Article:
THE Participatory Tools for Human Development with the Youth, also known as the PARTY Project, was launched last week in Windhoek.
The initiative was introduced last year, therefore the launch also served as a milestone celebration.
The project is an international multi-stakeholder initiative, under the leadership of the University of Lapland in Finland, and is funded by the European Union’s Horizon 2020 Research and Innovation Framwork Programme. The Namibia University of Science and Technology (NUST) is one of the Southern African host partners, whose contribution is based on expertise in community-based technology development.
The project is taking place under the Marie Sklodowska-Curie Actions, Research and Innovation Staff Exchange (RISE) Scheme, and is aimed at addressing challenges faced by marginalised unemployed youth. The partners, who are from Finland, the United Kingdom, Italy and South Africa came together to consolidate their efforts in implementing the project. Furthermore, the project endorses human development and the involvement and inclusion of young Khoisan people in developmental initiatives in South Africa and Namibia. This is achieved by using participatory and explorative service design tools. NUST Vice-Chancellor, Dr Tjama Tjivikua, highlighted some of the university’s milestones, in line with uplifting marginalised communities.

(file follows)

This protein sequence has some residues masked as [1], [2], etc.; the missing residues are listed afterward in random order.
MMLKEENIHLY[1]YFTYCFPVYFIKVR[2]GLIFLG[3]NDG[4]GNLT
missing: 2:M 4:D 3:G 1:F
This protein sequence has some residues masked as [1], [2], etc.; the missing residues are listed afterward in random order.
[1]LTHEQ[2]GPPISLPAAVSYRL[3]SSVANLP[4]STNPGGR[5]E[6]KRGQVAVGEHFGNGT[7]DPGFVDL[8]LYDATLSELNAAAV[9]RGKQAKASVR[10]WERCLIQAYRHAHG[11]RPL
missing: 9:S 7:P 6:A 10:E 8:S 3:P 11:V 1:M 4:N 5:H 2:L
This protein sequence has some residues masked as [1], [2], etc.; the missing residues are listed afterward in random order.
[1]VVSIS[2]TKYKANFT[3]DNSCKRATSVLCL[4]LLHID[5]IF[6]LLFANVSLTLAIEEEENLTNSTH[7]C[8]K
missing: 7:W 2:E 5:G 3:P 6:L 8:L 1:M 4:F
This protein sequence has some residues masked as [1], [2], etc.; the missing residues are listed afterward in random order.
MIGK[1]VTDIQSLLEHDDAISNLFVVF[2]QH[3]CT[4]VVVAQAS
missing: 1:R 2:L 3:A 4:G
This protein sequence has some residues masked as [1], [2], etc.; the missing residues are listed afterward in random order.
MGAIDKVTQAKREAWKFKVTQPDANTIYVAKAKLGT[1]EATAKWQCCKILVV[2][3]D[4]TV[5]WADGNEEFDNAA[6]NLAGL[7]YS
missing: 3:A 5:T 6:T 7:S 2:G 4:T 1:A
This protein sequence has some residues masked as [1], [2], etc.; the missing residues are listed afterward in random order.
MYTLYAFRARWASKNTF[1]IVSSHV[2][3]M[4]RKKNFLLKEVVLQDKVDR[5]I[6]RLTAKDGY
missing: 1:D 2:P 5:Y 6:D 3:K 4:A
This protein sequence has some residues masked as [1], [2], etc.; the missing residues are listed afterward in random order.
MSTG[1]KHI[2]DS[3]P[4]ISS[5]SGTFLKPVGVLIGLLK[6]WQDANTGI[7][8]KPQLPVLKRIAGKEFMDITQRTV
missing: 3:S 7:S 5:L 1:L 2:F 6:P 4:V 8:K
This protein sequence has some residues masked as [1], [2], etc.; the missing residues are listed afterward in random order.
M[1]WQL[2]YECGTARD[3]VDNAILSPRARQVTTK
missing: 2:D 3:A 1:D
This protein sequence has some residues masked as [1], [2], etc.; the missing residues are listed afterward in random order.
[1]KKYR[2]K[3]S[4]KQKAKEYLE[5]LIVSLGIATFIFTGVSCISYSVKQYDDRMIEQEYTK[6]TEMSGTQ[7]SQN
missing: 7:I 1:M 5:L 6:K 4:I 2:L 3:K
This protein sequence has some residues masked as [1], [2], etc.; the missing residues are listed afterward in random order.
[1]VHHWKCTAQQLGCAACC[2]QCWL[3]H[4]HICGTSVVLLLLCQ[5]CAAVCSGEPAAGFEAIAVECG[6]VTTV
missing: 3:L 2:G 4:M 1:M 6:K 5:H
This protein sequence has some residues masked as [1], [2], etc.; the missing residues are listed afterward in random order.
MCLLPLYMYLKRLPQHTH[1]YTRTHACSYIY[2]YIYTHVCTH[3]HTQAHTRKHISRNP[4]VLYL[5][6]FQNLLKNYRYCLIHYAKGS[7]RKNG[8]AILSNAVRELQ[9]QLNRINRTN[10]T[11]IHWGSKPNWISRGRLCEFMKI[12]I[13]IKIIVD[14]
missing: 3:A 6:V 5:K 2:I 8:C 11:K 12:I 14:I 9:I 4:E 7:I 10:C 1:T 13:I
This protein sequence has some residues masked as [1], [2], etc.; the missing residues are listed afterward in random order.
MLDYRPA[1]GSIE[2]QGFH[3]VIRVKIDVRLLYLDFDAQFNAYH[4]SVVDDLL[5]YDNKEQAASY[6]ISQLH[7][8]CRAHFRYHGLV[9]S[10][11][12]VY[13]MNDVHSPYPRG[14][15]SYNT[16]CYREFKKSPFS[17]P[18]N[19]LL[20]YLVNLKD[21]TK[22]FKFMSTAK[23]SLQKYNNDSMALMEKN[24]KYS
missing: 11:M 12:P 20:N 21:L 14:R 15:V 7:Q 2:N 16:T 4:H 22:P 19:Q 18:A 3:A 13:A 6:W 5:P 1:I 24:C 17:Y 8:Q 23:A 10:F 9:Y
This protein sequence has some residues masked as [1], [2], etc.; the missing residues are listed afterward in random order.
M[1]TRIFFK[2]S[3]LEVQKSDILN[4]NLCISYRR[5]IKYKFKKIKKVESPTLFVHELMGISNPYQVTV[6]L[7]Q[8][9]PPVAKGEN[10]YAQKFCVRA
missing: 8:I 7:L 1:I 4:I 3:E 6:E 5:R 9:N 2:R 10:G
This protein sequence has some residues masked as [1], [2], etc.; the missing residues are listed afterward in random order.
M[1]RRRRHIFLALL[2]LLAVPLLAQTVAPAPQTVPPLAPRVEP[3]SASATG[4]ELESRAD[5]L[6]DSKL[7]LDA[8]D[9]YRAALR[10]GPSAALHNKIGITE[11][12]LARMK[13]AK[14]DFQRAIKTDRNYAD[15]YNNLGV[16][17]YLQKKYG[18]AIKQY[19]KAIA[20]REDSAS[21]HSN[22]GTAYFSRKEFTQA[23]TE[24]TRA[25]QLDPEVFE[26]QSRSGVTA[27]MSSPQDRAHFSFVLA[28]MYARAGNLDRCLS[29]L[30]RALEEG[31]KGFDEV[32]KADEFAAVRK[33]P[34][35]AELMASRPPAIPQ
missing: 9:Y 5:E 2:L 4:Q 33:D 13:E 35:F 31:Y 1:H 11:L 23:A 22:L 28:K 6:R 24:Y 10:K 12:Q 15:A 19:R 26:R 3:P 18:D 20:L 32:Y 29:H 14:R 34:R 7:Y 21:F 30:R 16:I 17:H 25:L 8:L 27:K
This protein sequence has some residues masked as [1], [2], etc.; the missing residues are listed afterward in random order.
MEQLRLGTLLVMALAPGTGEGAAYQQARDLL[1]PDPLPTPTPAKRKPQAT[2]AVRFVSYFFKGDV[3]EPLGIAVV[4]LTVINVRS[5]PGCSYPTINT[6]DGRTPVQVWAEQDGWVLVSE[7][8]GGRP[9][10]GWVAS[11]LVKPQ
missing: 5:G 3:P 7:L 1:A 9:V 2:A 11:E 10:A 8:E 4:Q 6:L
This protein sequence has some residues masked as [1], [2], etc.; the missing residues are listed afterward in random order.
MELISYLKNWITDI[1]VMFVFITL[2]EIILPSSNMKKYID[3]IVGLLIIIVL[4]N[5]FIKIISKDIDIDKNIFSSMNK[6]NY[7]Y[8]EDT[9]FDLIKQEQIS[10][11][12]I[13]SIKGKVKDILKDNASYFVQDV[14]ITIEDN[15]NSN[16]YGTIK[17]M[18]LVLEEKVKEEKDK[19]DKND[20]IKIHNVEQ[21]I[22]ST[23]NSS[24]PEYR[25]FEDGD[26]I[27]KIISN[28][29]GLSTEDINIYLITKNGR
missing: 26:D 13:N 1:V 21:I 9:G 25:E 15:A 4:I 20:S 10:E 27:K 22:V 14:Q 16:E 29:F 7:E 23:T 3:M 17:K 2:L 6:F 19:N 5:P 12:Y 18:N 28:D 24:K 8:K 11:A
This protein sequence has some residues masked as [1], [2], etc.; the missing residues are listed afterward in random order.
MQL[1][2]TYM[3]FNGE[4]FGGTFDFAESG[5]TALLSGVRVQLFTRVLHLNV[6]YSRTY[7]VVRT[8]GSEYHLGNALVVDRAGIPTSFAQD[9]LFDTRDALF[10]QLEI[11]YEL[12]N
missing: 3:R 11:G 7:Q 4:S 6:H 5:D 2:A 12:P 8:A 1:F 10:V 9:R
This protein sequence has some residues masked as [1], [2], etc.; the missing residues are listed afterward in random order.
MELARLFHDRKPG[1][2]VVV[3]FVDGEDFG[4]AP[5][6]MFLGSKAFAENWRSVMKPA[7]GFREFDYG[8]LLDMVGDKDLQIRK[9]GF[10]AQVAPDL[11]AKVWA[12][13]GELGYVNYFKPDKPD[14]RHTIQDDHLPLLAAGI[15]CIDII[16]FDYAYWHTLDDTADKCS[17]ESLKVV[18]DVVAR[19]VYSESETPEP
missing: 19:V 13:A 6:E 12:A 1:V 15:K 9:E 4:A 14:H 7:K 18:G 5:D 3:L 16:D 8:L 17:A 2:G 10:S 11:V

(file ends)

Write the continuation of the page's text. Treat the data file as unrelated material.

“The Faculty of Computing and Informatics at NUST has a world-renowned reputation in the field of participatory design with indigenous and marginalised communities.
Over the past decade, the faculty has developed numerous innovative technologies with and for rural indigenous elders, Khoisan and unemployed youth in the informal
settlement of Havana in Windhoek,” Dr Tjivikua remarked.
The Ambassador of Finland to Namibia, Her Excellency, Anne Saloranta, said, “Combining expertise and views from different fields enables participants to find innovative solutions and ways of reducing unemployment among the Khoisan youth.”
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